No other place in Wales boasts so many rare gulls

Bird Watching (UK) - - Go Birding - DAVID SAUN­DERS

AT THE CEN­TRAL point of Swansea Bay, the Clyne River reaches the shore at Black Pill, the sea here at low tide be­ing up to a mile dis­tant. There is a mag­nif­i­cent sweep of shore, east­wards to Swansea and be­yond to reach Crym­lyn Bur­rows and the River Neath. South­wards and nearer at hand the shore­line ex­tends past Knab Rock to the light­house at Mum­bles Head. Writ­ing in the March 1973 edi­tion of Bri­tish Birds, Peter Grant said “There can be few more likely can­di­dates for fu­ture ad­di­tion to the Bri­tish and Ir­ish list than the Ring-billed Gull.” Al­most on cue (al­though Rob Hume the finder was not aware of this state­ment at the time) a Ring-billed Gull was dis­cov­ered at Black Pill on 14 March and re­mained un­til the end of the month. Prompted both by the ar­ti­cle and the dis­cov­ery, bird­watch­ers be­gan to pay more at­ten­tion to flocks of gulls and it was per­haps no sur­prise that, three months af­ter the ini­tial dis­cov­ery, a sec­ond bird was dis­cov­ered at the same lo­cal­ity. Since then, co­in­cid­ing with an in­crease in pop­u­la­tion and an ex­ten­sion of breed­ing range in North Amer­ica, Ring-billed Gulls now reg­u­larly oc­cur, mostly in Ire­land, south-west Eng­land and south­ern Wales. Through­out win­ter, the Black Pill Wildlife Cen­tre is ide­ally placed for seek­ing the lat­est bird news.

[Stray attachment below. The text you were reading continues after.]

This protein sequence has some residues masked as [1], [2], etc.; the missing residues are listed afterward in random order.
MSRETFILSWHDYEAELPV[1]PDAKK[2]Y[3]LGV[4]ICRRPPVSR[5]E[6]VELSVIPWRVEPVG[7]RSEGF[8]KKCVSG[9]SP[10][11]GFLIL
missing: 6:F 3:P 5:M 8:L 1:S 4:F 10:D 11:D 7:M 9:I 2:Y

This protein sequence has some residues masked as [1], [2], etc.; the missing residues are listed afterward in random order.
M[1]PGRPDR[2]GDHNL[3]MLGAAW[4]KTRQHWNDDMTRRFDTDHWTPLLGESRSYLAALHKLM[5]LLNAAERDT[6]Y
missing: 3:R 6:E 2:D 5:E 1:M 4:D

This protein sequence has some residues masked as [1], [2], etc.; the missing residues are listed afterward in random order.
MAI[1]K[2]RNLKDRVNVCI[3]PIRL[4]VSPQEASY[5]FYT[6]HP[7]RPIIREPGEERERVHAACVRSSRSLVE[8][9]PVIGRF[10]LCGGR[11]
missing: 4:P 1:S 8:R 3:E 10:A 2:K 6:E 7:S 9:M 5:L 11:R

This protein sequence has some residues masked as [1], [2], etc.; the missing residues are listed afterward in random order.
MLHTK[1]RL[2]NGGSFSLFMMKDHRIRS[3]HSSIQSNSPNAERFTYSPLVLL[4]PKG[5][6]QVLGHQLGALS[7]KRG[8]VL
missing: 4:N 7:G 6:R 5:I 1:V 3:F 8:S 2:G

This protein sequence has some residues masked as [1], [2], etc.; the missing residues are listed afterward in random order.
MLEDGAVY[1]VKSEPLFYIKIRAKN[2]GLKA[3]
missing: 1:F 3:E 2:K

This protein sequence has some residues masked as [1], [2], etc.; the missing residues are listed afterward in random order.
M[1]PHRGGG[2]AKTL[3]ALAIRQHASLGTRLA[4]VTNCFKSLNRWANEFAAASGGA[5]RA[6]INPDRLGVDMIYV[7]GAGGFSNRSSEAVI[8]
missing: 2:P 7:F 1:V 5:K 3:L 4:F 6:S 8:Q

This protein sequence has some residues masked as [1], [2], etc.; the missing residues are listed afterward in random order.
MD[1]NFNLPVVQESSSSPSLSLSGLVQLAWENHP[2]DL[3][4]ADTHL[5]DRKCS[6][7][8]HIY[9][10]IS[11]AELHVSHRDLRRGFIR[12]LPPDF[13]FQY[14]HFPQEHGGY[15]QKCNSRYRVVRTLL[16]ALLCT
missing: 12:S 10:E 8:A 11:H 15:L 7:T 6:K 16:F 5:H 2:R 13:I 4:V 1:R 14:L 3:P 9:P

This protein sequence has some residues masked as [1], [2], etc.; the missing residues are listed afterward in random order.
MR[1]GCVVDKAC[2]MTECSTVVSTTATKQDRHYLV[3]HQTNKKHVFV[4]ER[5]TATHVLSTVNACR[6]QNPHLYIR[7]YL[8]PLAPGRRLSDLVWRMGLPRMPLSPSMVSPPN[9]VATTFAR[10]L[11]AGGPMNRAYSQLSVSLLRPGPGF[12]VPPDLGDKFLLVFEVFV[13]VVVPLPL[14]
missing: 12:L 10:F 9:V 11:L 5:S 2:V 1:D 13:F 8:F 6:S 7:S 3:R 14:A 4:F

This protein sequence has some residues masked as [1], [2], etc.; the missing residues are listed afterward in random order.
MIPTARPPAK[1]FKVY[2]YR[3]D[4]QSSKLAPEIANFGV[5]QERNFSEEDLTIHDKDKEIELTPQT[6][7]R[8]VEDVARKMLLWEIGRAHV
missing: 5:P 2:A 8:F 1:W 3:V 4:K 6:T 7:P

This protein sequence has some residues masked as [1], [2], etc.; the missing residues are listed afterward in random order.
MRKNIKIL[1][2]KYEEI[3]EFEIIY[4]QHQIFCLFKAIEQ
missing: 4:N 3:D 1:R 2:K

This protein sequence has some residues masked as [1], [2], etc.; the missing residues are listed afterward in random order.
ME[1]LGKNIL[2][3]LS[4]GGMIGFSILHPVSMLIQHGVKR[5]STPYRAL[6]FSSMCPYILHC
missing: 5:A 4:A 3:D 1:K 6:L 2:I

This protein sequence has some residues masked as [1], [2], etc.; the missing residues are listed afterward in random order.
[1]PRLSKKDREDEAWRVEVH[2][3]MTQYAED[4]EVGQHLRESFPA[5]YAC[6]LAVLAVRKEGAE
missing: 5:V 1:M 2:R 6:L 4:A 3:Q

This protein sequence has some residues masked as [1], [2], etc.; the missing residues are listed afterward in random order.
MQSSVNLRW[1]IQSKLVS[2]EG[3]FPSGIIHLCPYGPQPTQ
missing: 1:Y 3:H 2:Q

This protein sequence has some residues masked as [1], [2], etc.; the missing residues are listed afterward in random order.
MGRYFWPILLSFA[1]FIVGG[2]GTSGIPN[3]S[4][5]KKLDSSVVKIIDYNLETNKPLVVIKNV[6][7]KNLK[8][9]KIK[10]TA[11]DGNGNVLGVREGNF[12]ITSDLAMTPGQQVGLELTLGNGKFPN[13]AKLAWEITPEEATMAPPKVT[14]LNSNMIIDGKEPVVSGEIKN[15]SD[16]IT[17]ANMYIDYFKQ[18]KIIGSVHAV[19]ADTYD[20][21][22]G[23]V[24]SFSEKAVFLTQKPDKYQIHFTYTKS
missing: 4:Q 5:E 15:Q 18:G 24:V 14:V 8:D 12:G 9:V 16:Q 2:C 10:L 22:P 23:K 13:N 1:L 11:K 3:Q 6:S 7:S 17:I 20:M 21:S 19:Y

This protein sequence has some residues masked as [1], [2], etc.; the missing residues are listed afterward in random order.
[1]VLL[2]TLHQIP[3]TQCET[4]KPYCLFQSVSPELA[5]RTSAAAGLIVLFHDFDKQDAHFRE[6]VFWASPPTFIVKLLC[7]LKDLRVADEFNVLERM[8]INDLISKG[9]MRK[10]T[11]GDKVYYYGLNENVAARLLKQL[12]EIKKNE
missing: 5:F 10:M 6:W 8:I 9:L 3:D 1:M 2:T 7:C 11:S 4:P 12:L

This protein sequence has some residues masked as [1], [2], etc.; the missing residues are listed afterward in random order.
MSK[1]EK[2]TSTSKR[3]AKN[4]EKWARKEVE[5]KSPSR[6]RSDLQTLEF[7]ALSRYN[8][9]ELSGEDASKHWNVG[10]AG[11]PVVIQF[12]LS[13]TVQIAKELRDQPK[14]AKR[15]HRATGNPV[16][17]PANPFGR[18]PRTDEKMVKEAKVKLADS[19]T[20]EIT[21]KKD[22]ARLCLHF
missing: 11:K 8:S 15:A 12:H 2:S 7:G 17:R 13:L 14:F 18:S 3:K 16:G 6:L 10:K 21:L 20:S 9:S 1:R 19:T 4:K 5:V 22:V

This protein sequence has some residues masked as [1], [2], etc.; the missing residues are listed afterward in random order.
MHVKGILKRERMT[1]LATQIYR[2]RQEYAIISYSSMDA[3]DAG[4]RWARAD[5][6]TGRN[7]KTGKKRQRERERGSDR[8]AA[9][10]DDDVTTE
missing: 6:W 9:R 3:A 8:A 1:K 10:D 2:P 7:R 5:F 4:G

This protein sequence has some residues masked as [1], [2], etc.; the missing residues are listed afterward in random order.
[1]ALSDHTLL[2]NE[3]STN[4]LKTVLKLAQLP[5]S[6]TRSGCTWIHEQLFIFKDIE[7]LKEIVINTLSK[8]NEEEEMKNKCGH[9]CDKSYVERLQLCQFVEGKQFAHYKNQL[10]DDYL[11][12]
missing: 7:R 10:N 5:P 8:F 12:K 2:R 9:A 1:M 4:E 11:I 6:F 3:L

For a com­plete con­trast, head for Clyne Gar­dens, now owned by the Univer­sity of Swansea. A pre­vi­ous owner, Ad­mi­ral Al­ger­non Walk­er­he­neage-vi­vian, had the flower beds marked out as the bat­tles in which he had fought.

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